Estella Yongor’s end did not come because she had served her people well; it came because of certain decisions, ambitious as they might have been, were not appreciated by the very people she had been hobnobbing for many years.
Sadly, the woman known in frequenting where even Angels would not dare, has provided Monrovians much to talk about. An argument at a local club leading to her death is more intriguing than the bitterness of her death. Estella Yongor, the controversial lawmaker’s life was full of mystery and contradiction. Consider the following, as reported during the week of her death: “I saw the lawmaker that night,” said Monrovia Scratch Card Seller, Sam Toe, “she had on a gold watch and was a beauty that much I can tell you.”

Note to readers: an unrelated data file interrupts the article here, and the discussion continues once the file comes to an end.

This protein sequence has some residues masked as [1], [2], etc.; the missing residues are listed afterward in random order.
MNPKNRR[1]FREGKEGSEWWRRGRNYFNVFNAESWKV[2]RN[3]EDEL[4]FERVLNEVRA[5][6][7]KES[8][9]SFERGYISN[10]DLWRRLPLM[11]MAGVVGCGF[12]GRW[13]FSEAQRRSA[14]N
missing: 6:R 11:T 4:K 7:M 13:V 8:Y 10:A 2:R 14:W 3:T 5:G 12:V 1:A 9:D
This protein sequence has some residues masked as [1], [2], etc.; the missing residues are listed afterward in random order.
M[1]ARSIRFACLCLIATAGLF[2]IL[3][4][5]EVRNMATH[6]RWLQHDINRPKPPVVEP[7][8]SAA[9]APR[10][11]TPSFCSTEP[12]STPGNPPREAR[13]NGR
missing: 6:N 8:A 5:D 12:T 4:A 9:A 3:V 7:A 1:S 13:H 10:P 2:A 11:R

“A real beauty?” our reporter heard the question from an inquisitor, a young man who also admitted he admired the lawmaker.
Toe smiled, and said, “Yes, but there was this guy with her, and he was not that dashing in his outlook but there was something like a character in his looks. “Then after say twenty minutes, another man, he was a chubby type of guy and about twenty seven years old. His face was filled with rage.
“It was hard to know what was responsible but he demanded for a gold wrist watch which started an argument that ended up in a melee.”
Our investigations revealed that the lawmaker had had some inner-circle friends and one of them could have sparked the fuse that led to her untimely death at thirty five. But the question is: Where is her gold wrist watch? The discovery could lead to the eventual resolution of this horrible crime.